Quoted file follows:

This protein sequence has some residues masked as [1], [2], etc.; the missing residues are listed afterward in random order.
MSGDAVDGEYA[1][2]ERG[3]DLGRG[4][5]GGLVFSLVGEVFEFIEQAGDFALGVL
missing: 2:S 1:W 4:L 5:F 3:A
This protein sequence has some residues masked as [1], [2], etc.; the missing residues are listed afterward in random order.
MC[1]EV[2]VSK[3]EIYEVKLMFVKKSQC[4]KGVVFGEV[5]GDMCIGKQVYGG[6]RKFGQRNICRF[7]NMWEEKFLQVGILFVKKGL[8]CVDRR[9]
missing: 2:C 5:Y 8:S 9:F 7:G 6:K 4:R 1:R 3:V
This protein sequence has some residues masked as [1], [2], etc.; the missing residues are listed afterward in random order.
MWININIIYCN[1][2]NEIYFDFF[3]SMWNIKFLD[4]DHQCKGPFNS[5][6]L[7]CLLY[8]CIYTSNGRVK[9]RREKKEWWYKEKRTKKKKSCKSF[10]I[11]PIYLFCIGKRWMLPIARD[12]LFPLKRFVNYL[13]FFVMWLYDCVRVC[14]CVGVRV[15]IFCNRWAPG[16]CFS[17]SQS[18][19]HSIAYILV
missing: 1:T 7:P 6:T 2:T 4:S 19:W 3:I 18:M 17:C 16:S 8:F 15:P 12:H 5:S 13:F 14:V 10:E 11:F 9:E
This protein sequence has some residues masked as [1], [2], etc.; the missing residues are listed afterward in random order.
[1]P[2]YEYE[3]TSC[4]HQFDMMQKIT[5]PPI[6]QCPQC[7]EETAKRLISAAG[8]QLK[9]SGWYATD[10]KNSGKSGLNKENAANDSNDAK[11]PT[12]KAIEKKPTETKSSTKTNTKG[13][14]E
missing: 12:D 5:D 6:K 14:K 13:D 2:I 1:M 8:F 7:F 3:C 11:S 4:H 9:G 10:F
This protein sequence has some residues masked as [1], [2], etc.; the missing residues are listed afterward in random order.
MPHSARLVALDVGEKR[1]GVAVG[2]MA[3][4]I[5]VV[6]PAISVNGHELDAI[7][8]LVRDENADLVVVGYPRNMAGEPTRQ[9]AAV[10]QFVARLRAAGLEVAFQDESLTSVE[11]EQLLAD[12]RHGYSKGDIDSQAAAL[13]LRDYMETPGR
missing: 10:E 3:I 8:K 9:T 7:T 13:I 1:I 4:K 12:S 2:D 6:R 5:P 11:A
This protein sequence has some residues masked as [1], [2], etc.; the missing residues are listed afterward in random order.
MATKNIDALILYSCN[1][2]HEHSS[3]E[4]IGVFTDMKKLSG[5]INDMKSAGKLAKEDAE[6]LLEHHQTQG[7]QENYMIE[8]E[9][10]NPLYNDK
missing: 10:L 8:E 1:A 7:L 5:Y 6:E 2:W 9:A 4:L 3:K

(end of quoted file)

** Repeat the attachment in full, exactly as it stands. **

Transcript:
This protein sequence has some residues masked as [1], [2], etc.; the missing residues are listed afterward in random order.
MSGDAVDGEYA[1][2]ERG[3]DLGRG[4][5]GGLVFSLVGEVFEFIEQAGDFALGVL
missing: 2:S 1:W 4:L 5:F 3:A
This protein sequence has some residues masked as [1], [2], etc.; the missing residues are listed afterward in random order.
MC[1]EV[2]VSK[3]EIYEVKLMFVKKSQC[4]KGVVFGEV[5]GDMCIGKQVYGG[6]RKFGQRNICRF[7]NMWEEKFLQVGILFVKKGL[8]CVDRR[9]
missing: 2:C 5:Y 8:S 9:F 7:G 6:K 4:R 1:R 3:V
This protein sequence has some residues masked as [1], [2], etc.; the missing residues are listed afterward in random order.
MWININIIYCN[1][2]NEIYFDFF[3]SMWNIKFLD[4]DHQCKGPFNS[5][6]L[7]CLLY[8]CIYTSNGRVK[9]RREKKEWWYKEKRTKKKKSCKSF[10]I[11]PIYLFCIGKRWMLPIARD[12]LFPLKRFVNYL[13]FFVMWLYDCVRVC[14]CVGVRV[15]IFCNRWAPG[16]CFS[17]SQS[18][19]HSIAYILV
missing: 1:T 7:P 6:T 2:T 4:S 19:W 3:I 18:M 17:C 16:S 8:F 15:P 12:H 5:S 13:F 14:V 10:E 11:F 9:E
This protein sequence has some residues masked as [1], [2], etc.; the missing residues are listed afterward in random order.
[1]P[2]YEYE[3]TSC[4]HQFDMMQKIT[5]PPI[6]QCPQC[7]EETAKRLISAAG[8]QLK[9]SGWYATD[10]KNSGKSGLNKENAANDSNDAK[11]PT[12]KAIEKKPTETKSSTKTNTKG[13][14]E
missing: 12:D 5:D 6:K 14:K 13:D 2:I 1:M 8:F 7:F 3:C 11:S 4:H 9:G 10:F
This protein sequence has some residues masked as [1], [2], etc.; the missing residues are listed afterward in random order.
MPHSARLVALDVGEKR[1]GVAVG[2]MA[3][4]I[5]VV[6]PAISVNGHELDAI[7][8]LVRDENADLVVVGYPRNMAGEPTRQ[9]AAV[10]QFVARLRAAGLEVAFQDESLTSVE[11]EQLLAD[12]RHGYSKGDIDSQAAAL[13]LRDYMETPGR
missing: 10:E 3:I 8:K 9:T 7:T 13:I 1:I 4:K 12:S 2:D 6:R 5:P 11:A
This protein sequence has some residues masked as [1], [2], etc.; the missing residues are listed afterward in random order.
MATKNIDALILYSCN[1][2]HEHSS[3]E[4]IGVFTDMKKLSG[5]INDMKSAGKLAKEDAE[6]LLEHHQTQG[7]QENYMIE[8]E[9][10]NPLYNDK
missing: 10:L 8:E 1:A 7:L 5:Y 6:E 2:W 9:A 4:L 3:K